WW23 December 21, 2016: Grief During the Holidays: A Challenging Time for All

Wednesday Wisdom Series: Grief During the Holidays: A Challenging Time for All
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Here is your bi-monthly Wednesday Wisdom series from the Family Assistance
Foundation, reminding you that a fully-integrated approach for assisting survivors of
traumatic loss involves a balance of head and heart. Wednesday Wisdom is written
and copyrighted by Carolyn V. Coarsey, Ph.D. and distributed by the Family
Assistance Education & Research Foundation Inc., fafonline.org. Reprint is available
with written permission from the Foundation. 

Grief During the Holidays: A Challenging Time for All

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The holidays bring parties and celebrations with family and friends for most of us.
But for those who are grieving, the holiday season is one of the most challenging
times aside from funerals, memorial services, and other rituals. Buying Christmas
presents and putting up a tree is particularly hard on parents who have lost a child,
especially if there are other children at home who expect the usual joy and surprises
associated with Santa Claus. One mother of three children, whose son died in
an accident shortly before the holidays, was haunted by the question of what to do
with his stocking—as she tearfully went on with the traditions she knew her surviving
children were expecting of her.           

For those of us whose personal circle includes someone who has experienced a
close family member’s death during the year, finding a holiday greeting that is
suitable for them, along with how to address the loss at social event, party, or
office celebration presents a challenge as well.  Years of listening to survivors
discuss the challenges they have faced and what helped them led us at the
Foundation to offer the following suggestions:

Invite grieving people to parties and other social events – Per the Centers of
Disease Control (CDC), it is a myth that suicides increase during the holidays.
Studies show that suicides decrease during the month of December. Socialization
and connection with others are associated with this decrease, i.e., Christmas and
other holiday parties actually help those who may be suffering from depression.
Therefore, do include the bereaved in social activities. 

Acknowledge the loss of someone’s friend or family member – There is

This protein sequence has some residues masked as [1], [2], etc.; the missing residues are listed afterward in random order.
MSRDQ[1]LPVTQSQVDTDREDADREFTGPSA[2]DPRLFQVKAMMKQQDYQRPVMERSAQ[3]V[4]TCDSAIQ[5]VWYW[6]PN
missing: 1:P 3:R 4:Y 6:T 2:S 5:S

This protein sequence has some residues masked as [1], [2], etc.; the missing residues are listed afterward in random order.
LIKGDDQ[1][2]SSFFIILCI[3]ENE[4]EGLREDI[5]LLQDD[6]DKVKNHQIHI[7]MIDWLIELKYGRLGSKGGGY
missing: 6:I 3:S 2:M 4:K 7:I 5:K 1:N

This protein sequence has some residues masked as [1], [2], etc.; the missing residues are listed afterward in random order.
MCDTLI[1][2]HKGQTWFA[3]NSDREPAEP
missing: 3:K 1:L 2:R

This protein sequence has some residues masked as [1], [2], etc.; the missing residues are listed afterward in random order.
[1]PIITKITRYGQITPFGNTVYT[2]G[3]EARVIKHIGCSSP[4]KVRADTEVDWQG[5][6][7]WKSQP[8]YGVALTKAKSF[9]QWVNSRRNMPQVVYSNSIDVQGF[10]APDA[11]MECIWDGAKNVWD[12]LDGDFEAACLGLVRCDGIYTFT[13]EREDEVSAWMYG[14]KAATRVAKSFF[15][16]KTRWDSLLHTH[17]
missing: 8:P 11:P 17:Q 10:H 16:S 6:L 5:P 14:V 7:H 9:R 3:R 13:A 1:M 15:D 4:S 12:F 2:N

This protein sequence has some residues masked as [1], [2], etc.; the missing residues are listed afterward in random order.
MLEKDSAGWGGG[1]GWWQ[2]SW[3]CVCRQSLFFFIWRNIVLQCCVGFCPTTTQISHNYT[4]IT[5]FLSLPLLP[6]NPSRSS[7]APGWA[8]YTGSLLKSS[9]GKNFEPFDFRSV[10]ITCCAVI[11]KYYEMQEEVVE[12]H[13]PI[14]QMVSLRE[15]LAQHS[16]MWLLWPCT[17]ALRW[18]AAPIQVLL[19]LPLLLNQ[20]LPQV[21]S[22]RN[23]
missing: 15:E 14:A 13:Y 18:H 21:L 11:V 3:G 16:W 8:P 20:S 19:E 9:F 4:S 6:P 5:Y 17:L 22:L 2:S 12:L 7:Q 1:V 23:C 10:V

confusion that a grieving person may not wish to “be reminded” of the death of
a loved one at any time, but especially during a social event during the holidays.
But Foundation interviews show that people are always grateful to others who
speak the name of the deceased. Thoughts of their loved one are always
present – especially during the holidays – so there is little chance of someone
becoming upset because their loved one is mentioned. A simple acknowledgement
is fine, something like, “I was sorry to hear about (name)’s death.” Or “I am
sorry about your loss.” Note that regardless of the nature of the death, especially
if it is death by suicide, refer to the death or loss without mentioning how they died.
It is the person who perished who is important, not how they died.

Choose words carefully in holiday greetings to the bereaved – Spiritual
writer Eckert Tolle reminds us that while there are times in our lives where it is
nearly impossible to feel happy or joyous, we can hope to experience peace. In
our interviews with the bereaved, numerous family members recall experiencing
‘peace that passes all understanding’ in the midst of funerals, memorial services,
and other very unlikely times.  Therefore, in holiday greetings, one can never
go wrong in wishing blessings of peace to the bereaved during the holiday season
and in the coming year. 

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Those in leadership positions might do well to think ahead about team members
who have lost loved ones during the year and determine ways to reach out to them.
As with all assistance to families, we start with asking permission to help with any
needs the family may have. While many families may not feel comfortable in asking
for help, offering suggestions may be helpful to them and seem less burdensome to
the organization if it comes from the company’s leadership team in the form of a
suggestion of what the company can and wants to do for them. The following are
some ideas from the Foundation’s experiences.
            Setting up a fund to help the family with money to purchase the “extras”
            associated with holidays;
            Obtaining a list of toys for the children and purchasing them;
            Wrapping and delivering the toys to the home in time for “Santa”
            to deliver.
            Collecting money from other team members and making a donation in
            the deceased’s name to their preferred charity.
There are countless ways to support families at all times, and there is no more
essential time than the holidays to make sure that those grieving are not forgotten.
From all of us at the Foundation, we wish you and yours a peaceful and loving
holiday season and all the very best for the coming New Year! 

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